Supplies: brown, green and red construction or cardstock paper, scissors, large red or black pom-poms, large craft eyes and glue.
After reading the book, have your child create her own reindeer. First trace both her hands on the green paper (antlers), then her foot on the brown paper (reindeer face). Cut out. Have the child glue down the brown face with hands as antlers on red paper. Add the pom-pom for nose and the eyes to create an easy, fun reindeer. Display proudly.
5. “Christmas in the Barn,” by Margaret Wise Brown and illustrated by Diane Goode (Ages 1-8)
Master storyteller Margaret Wise Brown (“Goodnight Moon”) and Caldecott Honor artist Diane Goode have created a beloved picture book that perfectly depicts the Nativity story. This carefully simplified book is ideal for younger readers.
After reading this book a few times so that the concepts and characters are familiar, plan a family outing to a live Nativity event, like the one in Liberty Park, Salt Lake City, Dec. 15-17 and 19-21. Point out scenes and characters from the book. Making these connections develops important reading and learning skills as well as makes the event more memorable.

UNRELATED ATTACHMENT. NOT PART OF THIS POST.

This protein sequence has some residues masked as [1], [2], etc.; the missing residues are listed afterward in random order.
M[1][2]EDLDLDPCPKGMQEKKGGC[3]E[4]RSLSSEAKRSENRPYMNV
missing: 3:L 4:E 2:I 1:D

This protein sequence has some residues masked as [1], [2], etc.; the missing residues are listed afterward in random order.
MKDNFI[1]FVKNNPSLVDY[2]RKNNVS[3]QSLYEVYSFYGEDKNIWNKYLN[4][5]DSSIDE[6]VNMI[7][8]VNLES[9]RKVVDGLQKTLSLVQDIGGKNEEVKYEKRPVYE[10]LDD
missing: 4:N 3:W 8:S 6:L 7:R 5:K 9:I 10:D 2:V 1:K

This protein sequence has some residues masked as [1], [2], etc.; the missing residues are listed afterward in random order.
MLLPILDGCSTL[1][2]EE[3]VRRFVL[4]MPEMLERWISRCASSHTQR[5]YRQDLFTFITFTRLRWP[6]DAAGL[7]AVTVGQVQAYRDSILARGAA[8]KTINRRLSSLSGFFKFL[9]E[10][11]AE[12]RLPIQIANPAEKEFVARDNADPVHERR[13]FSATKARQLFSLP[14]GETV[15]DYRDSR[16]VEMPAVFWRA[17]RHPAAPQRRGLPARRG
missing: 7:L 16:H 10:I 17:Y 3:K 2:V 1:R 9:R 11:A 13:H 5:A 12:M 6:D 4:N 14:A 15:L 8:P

6. “Red Sled,” by Lita Judge (Ages 3-10)
This new book from author/illustrator Lita Judge is a pure winter delight. This spirited and extremely cute story is about a group of woodland creatures who take a child’s sled out for an adventurous joy ride. With bold watercolor illustrations, humorous expressions and only a few perfectly placed words, this is sure to be a new winter favorite.
The activity for this book is very simple: take the family for a fun day of sled riding. There’s nothing like romping in some fresh powder and speeding down a steep hill to complete the Christmas season. And to add that element of learning, ask your child what the animals say as they are flying down the hill and then enthusiastically yell these onomatopoetic words all the way to the bottom.
- Saratoga Springs Library: Used book sale, Dec. 1-3, basement of the American Fork Bank in Saratoga Springs. Paperbacks 50 cents, hardbacks $1 or fill a library tote for $15 (tote included). Large selection.